General Overview of Bankruptcy
The goal in filing a Chapter 7 Bankruptcy is to obtain a discharge of all obligations and debts, except for specific debts which are either non dischargeable under the law or specific debts the debtor wishes to retain after bankruptcy. This will give the individual debtor a fresh start and enable them to begin rehabilitating their credit which will be reported to credit reporting agencies. Creditors will now begin to look at the person’s credit post-bankruptcy to determine their credit worthiness. Most lenders will grant car loans and many other secured loans immediately after bankruptcy, but with higher interest rates. Starting about one year after the bankruptcy case is over creditors will begin lending at normal rates.
Chapter 7 bankruptcy will enable the person struggling with debt to discharge all debts with certain exceptions. Unsecured debts like personal lines of credit, lawsuits, and credit cards are normally dischargeable, unless they fall into one of the exceptions to the dischargeability rules. Secured debts are debts for which some collateral security has been pledged to secure the debt or involuntary liens placed upon the property. They range from secured loans such as the home mortgage, automobiles, appliances, etc one the one hand and involuntary judicial liens, administrative tax liens, and statutory liens on the other.
When you file Chapter 7 you are given several options. They consist of paying nothing to the secured creditor and surrendering the collateral; or reaffirming the debt at the fair market value of the collateral; or even redeeming the collateral with a lump sum cash payment for fair market value. For example, if you want to keep your car you will offer to reaffirm that debt by signing a reaffirmation agreement prepared by the secured creditor. This will be signed and filed with the court and you will continue making all monthly payments as usual and nothing will change. Or the debtor may make arrangements to surrender the unwanted vehicle to the dealer and owe nothing. If a debtor wishes to reaffirm secured merchandise such as appliances, computers, television sets etc. the only obligation is to reaffirm for “fair market value” which in many cases is less than what you owe on the property! The term “fair market value” in this context is usually the value the collateral would have if sold at a garage sale or distress sale which value is determined by negotiation between the lender and the debtor. The secured creditor is more than willing to negotiate with me on behalf of my clients because they usually do not want to take the property back.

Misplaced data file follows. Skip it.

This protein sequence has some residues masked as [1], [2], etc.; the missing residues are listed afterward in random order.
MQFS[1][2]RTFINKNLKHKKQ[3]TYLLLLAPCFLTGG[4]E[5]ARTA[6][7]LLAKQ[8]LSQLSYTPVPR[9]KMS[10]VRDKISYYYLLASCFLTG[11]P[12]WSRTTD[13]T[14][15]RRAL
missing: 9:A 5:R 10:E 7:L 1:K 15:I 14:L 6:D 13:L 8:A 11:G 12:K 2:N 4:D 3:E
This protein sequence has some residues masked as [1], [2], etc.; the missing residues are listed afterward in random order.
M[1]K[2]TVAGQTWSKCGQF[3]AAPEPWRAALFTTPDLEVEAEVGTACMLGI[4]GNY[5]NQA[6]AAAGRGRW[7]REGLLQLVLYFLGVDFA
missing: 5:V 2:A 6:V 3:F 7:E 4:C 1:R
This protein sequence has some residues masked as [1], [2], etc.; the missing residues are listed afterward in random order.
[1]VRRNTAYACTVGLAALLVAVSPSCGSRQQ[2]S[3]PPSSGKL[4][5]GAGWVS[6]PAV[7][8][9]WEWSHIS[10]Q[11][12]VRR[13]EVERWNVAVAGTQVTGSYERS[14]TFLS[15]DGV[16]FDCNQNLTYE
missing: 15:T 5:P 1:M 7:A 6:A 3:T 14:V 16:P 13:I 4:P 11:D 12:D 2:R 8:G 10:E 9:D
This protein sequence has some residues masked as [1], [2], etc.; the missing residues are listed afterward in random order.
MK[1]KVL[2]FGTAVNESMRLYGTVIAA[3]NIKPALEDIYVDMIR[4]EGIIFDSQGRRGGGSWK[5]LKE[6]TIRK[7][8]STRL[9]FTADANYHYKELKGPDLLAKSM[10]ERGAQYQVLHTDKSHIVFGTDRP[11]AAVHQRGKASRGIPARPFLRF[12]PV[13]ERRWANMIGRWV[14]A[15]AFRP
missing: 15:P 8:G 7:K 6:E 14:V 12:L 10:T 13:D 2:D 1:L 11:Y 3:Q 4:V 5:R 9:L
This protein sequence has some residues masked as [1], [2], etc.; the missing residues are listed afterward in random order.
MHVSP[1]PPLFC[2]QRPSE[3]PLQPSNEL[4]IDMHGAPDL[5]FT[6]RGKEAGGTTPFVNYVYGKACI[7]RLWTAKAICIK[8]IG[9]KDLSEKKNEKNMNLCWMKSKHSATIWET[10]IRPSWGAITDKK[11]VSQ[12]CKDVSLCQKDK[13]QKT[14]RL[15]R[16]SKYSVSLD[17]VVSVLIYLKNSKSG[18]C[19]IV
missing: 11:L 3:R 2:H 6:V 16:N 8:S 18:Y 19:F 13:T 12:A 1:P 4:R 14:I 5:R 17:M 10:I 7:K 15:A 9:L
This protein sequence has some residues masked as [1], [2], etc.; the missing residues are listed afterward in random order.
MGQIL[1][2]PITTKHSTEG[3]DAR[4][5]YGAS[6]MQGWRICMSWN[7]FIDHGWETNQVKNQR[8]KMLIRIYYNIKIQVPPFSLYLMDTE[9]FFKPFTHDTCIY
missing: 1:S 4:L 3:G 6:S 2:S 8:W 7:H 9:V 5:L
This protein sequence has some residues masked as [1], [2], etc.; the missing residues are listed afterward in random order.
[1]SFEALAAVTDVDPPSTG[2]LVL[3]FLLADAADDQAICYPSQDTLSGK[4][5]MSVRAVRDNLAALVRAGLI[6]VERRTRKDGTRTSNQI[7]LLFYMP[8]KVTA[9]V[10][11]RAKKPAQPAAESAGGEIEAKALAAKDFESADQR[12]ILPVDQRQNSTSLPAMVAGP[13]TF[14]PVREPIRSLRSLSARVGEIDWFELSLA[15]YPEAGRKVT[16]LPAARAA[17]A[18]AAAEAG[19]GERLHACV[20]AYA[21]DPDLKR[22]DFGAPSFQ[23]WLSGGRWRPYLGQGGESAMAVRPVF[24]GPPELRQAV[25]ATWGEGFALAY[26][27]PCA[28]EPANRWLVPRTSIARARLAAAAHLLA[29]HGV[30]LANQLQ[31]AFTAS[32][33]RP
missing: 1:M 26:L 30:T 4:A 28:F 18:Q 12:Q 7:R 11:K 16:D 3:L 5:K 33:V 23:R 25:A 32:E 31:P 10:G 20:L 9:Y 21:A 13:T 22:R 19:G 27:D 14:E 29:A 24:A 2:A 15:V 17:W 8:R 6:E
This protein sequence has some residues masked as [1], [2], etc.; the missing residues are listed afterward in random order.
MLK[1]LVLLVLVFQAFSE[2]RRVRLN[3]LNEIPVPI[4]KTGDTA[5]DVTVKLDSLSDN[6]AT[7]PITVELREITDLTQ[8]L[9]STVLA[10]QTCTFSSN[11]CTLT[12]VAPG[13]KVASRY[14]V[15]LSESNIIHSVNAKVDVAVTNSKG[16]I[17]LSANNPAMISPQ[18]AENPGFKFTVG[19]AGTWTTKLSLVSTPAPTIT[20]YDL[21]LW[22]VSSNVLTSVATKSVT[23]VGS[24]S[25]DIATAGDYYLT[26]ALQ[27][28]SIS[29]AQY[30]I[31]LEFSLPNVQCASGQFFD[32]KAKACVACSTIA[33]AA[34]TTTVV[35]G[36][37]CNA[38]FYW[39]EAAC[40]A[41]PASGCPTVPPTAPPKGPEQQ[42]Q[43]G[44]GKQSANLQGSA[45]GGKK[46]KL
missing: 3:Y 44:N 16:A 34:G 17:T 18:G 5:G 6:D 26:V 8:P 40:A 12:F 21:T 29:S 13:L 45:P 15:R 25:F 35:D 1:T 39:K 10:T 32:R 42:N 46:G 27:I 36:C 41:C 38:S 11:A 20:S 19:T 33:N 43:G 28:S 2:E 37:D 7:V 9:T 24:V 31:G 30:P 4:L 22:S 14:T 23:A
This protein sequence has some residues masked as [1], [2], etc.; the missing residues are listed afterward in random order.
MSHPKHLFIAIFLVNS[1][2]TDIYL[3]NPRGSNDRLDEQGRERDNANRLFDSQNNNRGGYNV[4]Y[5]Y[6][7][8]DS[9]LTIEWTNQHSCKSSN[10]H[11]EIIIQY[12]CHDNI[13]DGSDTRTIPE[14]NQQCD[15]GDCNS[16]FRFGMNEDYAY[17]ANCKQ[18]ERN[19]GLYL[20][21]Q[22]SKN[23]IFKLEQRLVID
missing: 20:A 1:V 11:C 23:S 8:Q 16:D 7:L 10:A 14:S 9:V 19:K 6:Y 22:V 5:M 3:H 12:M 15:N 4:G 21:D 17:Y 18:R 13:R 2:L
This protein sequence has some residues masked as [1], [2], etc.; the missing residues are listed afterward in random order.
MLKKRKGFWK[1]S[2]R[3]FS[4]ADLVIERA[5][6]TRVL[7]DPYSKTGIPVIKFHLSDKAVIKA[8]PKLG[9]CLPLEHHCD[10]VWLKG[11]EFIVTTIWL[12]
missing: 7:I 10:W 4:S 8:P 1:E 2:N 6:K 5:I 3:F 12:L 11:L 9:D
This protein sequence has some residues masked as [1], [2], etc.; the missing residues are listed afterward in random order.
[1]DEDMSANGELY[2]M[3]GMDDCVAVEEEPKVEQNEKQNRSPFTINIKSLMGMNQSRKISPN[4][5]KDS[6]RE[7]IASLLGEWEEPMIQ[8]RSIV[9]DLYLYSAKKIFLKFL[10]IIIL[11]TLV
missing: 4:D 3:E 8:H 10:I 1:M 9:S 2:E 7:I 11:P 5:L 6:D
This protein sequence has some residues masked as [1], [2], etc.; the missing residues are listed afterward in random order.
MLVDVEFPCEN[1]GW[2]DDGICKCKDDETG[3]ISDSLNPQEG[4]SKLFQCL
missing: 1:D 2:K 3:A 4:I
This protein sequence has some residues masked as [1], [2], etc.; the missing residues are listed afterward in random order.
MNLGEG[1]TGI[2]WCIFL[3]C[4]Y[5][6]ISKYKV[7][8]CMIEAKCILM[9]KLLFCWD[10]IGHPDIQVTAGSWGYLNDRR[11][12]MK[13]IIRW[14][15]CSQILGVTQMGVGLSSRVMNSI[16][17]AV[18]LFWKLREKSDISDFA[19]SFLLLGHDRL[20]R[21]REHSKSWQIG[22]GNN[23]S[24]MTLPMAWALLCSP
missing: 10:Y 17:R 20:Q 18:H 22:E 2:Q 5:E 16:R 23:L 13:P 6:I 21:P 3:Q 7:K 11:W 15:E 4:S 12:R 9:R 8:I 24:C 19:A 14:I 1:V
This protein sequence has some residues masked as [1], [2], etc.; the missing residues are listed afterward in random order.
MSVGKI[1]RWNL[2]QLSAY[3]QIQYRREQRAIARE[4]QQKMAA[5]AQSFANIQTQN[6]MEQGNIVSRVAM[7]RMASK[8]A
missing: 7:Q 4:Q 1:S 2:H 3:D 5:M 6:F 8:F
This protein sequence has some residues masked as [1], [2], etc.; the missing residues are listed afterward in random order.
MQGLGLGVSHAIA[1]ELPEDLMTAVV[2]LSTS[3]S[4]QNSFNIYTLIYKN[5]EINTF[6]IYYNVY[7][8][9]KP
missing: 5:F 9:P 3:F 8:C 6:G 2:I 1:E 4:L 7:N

Whether you choose to file a Chapter 7, a Chapter 11 or a Chapter 13 Bankruptcy will depend on the particular problem you find yourself in. If you are behind on a mortgage you might want to first request that the lender give you a payment plan with which to make up the arrearage. Some lenders will let you make it up in 3 -6 months, still others will allow you to add the delinquent amount to the back end of the loan and modify the loan. However, if your lender won’t work with you and foreclosure is imminent, you can force them to accept a payment plan by filing Chapter 13. You can list the arrearage amount and offer to pay it back in up to 60 months without interest in most cases.